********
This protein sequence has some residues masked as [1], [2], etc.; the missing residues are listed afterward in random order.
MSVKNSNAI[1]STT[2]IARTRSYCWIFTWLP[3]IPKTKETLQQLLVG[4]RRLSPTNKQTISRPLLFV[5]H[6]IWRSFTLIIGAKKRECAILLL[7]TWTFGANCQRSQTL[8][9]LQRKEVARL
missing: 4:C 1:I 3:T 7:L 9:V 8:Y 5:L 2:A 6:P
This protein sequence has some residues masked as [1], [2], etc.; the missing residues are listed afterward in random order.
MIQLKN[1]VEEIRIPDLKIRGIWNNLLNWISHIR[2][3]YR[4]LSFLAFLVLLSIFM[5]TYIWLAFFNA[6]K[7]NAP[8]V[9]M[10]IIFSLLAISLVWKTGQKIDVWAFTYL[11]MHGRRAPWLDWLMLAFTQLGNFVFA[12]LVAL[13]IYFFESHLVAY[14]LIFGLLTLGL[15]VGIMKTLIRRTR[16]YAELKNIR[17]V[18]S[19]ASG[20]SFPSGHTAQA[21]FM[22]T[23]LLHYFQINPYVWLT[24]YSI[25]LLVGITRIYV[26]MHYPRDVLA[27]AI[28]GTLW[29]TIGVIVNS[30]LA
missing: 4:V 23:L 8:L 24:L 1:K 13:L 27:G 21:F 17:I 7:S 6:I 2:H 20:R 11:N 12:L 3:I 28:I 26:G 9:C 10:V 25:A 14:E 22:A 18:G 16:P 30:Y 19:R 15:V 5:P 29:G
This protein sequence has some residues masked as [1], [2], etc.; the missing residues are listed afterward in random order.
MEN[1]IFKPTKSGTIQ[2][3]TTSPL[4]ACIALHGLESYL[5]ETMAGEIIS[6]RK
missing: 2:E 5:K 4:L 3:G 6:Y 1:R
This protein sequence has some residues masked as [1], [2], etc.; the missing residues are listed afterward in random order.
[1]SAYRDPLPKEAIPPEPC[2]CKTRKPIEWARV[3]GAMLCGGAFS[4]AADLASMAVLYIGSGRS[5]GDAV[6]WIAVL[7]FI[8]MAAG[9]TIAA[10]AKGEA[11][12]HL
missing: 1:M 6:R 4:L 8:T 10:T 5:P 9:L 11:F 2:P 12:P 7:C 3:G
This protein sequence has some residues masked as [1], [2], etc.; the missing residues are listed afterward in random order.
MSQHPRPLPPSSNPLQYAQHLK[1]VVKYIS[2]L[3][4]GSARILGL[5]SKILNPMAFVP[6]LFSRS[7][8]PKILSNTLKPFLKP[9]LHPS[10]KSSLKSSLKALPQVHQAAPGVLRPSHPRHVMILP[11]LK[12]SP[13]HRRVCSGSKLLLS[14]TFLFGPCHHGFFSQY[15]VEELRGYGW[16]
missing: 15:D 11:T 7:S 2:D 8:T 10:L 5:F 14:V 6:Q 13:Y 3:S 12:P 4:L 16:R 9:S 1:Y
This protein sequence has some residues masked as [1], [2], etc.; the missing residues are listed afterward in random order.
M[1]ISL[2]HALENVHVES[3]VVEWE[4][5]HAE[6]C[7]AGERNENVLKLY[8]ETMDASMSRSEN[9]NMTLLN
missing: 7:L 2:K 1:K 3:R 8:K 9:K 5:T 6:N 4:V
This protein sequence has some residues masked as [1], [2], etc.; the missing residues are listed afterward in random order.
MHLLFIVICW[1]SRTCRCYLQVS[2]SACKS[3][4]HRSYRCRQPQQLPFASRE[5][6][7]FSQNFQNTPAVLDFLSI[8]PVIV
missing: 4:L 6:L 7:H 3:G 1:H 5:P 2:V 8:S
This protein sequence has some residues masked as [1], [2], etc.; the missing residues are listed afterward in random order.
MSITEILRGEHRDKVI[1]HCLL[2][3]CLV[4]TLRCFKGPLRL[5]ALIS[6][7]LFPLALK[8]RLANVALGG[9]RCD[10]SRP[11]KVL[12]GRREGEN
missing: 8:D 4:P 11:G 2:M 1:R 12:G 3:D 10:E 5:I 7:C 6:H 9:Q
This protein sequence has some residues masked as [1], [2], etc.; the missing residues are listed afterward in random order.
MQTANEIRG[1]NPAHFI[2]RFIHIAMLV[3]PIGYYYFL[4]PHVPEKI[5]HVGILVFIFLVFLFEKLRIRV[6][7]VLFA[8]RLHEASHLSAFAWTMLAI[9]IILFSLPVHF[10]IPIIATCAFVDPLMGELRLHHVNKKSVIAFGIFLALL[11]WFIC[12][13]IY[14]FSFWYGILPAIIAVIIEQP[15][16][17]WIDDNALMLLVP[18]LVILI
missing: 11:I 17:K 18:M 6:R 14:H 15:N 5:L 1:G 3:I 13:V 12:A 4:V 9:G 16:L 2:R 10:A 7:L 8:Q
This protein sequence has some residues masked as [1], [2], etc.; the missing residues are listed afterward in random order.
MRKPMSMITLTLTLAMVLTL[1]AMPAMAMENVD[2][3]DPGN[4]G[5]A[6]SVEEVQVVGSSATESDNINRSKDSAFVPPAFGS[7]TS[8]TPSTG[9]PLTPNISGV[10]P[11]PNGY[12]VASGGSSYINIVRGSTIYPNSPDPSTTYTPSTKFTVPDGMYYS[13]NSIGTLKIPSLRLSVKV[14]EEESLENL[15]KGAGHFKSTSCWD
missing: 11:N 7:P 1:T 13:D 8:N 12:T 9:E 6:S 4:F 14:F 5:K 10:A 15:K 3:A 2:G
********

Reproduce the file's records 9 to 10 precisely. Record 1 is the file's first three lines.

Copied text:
This protein sequence has some residues masked as [1], [2], etc.; the missing residues are listed afterward in random order.
MQTANEIRG[1]NPAHFI[2]RFIHIAMLV[3]PIGYYYFL[4]PHVPEKI[5]HVGILVFIFLVFLFEKLRIRV[6][7]VLFA[8]RLHEASHLSAFAWTMLAI[9]IILFSLPVHF[10]IPIIATCAFVDPLMGELRLHHVNKKSVIAFGIFLALL[11]WFIC[12][13]IY[14]FSFWYGILPAIIAVIIEQP[15][16][17]WIDDNALMLLVP[18]LVILI
missing: 11:I 17:K 18:M 6:R 14:H 15:N 5:L 1:G 3:I 13:V 12:A 4:V 9:G 16:L 2:R 10:A 7:L 8:Q
This protein sequence has some residues masked as [1], [2], etc.; the missing residues are listed afterward in random order.
MRKPMSMITLTLTLAMVLTL[1]AMPAMAMENVD[2][3]DPGN[4]G[5]A[6]SVEEVQVVGSSATESDNINRSKDSAFVPPAFGS[7]TS[8]TPSTG[9]PLTPNISGV[10]P[11]PNGY[12]VASGGSSYINIVRGSTIYPNSPDPSTTYTPSTKFTVPDGMYYS[13]NSIGTLKIPSLRLSVKV[14]EEESLENL[15]KGAGHFKSTSCWD
missing: 11:N 7:P 1:T 13:D 8:N 12:T 9:E 6:S 4:F 14:F 5:K 10:A 15:K 3:A 2:G